JOHANNESBURG-Eskomâ€™s huge procurement programme has great potential to stimulate local industry, however, the state-owned utility has warned that this comes at a price - higher electricity tariffs.
The cost of procuring locally for the utilityâ€™s power station building programme has been increased by the high cost of local inputs such as steel, cement and chemicals.
Brian Dames, the Eskom chief operations officer, said in Parliament last month that an option for procuring from â€œalternative, established suppliersâ€ must to be available to ensure the continued operation of Eskomâ€™s capital programme.
Eskom was among a group of state-owned enterprises which briefed Parliamentâ€™s trade and industry committee on ways business could contribute to achieving the goals of governmentâ€™s new industrial policy action plan. The plan seeks to leverage the procurement spend of state-owned entities to foster local business.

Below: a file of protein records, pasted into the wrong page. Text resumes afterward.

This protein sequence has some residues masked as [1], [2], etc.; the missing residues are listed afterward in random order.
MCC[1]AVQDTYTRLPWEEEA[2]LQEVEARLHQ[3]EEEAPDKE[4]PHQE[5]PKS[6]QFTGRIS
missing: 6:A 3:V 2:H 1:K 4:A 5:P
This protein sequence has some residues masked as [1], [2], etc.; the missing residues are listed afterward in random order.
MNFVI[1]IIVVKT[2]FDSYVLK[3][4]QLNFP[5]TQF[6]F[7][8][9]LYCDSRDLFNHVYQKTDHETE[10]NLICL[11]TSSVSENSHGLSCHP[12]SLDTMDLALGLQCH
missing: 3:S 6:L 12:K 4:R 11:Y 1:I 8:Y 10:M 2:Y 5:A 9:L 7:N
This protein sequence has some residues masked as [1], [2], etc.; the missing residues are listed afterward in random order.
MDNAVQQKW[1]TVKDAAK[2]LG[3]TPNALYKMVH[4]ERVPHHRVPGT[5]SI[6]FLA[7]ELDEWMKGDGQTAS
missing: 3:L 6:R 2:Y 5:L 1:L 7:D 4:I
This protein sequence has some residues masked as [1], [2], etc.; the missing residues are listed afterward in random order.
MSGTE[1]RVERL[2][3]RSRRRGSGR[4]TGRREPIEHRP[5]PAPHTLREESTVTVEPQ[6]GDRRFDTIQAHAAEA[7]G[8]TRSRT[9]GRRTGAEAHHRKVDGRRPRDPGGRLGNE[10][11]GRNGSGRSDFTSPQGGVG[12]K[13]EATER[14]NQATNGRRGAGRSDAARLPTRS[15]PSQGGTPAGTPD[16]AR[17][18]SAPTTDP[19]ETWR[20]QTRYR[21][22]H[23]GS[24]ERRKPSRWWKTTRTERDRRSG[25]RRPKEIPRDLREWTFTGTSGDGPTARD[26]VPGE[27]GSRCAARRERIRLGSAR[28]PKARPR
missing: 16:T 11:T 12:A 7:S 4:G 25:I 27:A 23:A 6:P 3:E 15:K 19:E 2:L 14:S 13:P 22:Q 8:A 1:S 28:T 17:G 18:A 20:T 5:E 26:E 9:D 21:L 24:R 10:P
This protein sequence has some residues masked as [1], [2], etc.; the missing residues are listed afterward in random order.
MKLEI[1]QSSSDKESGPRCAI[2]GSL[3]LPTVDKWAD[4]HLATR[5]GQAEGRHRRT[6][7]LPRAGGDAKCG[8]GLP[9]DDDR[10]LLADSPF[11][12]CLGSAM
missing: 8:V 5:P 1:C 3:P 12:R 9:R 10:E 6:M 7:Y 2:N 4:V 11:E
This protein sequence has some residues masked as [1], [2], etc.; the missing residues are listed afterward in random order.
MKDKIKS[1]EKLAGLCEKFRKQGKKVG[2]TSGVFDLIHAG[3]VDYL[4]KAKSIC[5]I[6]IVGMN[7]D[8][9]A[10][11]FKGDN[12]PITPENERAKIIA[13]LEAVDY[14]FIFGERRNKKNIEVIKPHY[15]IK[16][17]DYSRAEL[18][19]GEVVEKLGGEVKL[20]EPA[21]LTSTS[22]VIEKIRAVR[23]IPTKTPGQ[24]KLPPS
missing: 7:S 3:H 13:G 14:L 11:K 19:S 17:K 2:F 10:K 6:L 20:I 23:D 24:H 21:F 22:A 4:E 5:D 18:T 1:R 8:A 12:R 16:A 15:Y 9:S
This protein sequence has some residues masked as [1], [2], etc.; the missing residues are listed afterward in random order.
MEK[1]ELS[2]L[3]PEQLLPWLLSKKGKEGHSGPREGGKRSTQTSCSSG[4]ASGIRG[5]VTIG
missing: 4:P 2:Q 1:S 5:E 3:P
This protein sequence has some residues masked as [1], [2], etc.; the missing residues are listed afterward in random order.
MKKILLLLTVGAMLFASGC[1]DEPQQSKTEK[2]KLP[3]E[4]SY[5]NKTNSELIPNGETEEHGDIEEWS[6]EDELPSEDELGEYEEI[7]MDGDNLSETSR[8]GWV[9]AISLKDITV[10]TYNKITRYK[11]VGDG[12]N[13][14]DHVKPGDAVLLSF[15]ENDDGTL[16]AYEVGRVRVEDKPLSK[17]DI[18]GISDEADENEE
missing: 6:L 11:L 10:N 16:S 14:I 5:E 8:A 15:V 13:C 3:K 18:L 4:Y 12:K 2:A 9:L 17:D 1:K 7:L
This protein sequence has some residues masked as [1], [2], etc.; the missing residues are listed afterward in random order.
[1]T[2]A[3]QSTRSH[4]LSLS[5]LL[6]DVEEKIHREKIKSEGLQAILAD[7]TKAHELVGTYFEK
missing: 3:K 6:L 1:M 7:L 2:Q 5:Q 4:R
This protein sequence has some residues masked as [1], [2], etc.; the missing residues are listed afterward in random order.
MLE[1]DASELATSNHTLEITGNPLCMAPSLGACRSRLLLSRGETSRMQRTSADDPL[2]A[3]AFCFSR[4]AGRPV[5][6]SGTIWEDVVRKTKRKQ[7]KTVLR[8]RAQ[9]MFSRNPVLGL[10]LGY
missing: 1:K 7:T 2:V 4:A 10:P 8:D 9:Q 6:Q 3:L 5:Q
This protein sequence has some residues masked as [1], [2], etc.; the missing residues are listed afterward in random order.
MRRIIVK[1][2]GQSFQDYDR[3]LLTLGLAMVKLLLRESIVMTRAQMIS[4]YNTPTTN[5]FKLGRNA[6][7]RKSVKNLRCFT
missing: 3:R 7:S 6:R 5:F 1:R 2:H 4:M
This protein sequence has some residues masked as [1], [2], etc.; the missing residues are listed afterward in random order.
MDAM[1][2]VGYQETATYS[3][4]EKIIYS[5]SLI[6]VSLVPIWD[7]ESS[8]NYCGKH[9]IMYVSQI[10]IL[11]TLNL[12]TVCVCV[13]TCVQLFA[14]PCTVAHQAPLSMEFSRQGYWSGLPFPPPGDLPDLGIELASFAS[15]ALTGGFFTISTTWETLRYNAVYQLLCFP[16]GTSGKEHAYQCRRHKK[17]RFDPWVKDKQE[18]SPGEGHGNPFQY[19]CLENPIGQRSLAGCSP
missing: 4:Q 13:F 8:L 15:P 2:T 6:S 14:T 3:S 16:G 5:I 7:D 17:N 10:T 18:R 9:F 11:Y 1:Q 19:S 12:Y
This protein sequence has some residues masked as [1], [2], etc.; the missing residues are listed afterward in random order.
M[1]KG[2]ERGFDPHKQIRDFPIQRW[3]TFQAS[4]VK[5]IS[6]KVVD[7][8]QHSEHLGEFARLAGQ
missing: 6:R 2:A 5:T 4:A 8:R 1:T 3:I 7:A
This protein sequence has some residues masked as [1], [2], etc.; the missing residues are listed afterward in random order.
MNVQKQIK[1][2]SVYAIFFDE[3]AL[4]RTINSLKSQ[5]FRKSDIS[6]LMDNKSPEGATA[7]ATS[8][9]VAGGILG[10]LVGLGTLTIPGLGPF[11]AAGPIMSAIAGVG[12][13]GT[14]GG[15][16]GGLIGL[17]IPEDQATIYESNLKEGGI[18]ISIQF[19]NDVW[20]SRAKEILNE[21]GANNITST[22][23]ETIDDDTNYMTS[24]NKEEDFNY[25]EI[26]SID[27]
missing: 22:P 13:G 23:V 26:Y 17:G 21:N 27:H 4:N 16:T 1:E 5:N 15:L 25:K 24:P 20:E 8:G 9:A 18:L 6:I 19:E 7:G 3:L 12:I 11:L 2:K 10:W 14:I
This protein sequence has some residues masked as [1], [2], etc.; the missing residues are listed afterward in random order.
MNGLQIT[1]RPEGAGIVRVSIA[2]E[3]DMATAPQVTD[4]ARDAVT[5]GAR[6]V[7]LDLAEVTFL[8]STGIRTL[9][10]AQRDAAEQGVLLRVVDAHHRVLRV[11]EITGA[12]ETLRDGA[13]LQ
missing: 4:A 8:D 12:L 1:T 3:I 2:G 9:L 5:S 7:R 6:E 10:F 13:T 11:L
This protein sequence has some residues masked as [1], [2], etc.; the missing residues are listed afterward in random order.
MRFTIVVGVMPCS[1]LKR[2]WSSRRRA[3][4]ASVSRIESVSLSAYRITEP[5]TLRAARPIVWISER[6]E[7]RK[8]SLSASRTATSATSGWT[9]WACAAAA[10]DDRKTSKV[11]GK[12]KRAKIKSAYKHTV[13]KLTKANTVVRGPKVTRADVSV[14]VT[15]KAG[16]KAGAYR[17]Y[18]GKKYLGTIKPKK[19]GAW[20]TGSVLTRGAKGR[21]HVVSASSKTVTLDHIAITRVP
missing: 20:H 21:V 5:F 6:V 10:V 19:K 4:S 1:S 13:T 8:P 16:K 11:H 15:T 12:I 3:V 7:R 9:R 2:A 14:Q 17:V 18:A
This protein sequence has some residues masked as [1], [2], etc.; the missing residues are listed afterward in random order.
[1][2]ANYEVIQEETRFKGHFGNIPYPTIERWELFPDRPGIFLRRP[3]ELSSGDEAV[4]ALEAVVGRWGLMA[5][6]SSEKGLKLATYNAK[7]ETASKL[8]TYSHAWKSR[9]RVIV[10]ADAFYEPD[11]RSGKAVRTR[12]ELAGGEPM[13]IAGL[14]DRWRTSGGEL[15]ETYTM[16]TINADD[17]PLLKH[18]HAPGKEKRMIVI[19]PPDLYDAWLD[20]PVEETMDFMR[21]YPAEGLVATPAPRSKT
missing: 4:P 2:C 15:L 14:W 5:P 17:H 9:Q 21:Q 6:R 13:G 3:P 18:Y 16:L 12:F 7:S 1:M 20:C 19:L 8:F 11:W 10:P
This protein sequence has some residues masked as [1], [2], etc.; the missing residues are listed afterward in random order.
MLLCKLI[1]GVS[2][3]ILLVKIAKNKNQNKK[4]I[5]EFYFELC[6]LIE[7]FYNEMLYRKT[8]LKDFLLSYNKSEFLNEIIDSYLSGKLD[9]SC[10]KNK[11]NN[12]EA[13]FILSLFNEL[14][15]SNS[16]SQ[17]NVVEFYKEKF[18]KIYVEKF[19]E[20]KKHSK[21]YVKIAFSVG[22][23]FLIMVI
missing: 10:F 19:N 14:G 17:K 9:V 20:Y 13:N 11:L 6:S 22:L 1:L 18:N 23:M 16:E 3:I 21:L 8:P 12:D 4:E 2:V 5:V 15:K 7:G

Eskom told the committee that establishing new industries would entail additional cost in investment and skills development in the immediate future. It said that a portion of South Africaâ€™s electricity pricing reflects this cost of local industry establishment.
The countryâ€™s capital expansion could be procured globally at lower cost, but national imperatives guide high localisation, which adds a cost premium, said a spokesperson.
Stiff procurement laws worry SA firms